"Do you know what my brother wishes of me?" asked the king.
"I do not know, but I suspect, sire. I think he wishes to marry, in order to pique his faithless sweetheart."
"Go and receive the prince, and conduct him to me; then remain in the antechamber, and await until I call."
When Pollnitz left, the king seized his flute hastily aim began to play a soft, melting adagio. He was still playing, when the door opened, and the prince was announced. Henry stood in the doorway, and made the king a ceremonious bow. The king continued to play. The low, pleading notes of the flute floated softly through the room; they touched the heart of the prince, and quieted its wild, stormy beating.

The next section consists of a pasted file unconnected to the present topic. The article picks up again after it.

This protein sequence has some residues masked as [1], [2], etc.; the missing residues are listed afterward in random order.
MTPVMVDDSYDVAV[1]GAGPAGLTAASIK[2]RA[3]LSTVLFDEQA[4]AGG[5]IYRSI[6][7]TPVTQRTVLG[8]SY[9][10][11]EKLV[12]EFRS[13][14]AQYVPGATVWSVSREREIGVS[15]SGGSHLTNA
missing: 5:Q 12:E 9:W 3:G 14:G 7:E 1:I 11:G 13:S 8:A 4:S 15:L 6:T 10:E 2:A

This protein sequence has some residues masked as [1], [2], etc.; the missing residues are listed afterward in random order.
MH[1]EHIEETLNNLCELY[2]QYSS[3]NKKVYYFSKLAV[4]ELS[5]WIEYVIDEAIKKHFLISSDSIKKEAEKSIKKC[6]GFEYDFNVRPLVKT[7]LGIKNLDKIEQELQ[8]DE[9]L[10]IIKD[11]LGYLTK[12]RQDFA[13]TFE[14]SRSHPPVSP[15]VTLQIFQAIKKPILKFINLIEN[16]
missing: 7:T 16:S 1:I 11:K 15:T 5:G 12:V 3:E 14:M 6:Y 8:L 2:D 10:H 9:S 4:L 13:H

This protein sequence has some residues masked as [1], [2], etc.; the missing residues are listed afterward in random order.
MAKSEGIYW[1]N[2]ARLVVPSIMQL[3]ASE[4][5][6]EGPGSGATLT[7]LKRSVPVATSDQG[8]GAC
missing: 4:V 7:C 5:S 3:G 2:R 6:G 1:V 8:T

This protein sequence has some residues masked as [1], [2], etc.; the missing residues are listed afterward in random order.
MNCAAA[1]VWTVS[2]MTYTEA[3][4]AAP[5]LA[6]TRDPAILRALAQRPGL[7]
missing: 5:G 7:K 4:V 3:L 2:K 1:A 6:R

Was that the king's intention, or did he intend to harmonize his own spirit before speaking to his brother? Perhaps both, for Frederick's glance softened, and his face assumed a kind and mild expression.
When the adagio was finished, the king laid his flute aside and approached the prince.
"Forgive me, brother," he said, offering his hand--"forgive me for keeping you waiting, I always like to conclude what I commence. Now, I am entirely at your service, and as I am unfortunately not accustomed to receive such friendly visits from you, I must ask you what brings you to me, and how I can serve you?"
The fierce, violent nature of the prince slumbered but lightly. The king's words aroused it, and made his pulse and heart beat stormily.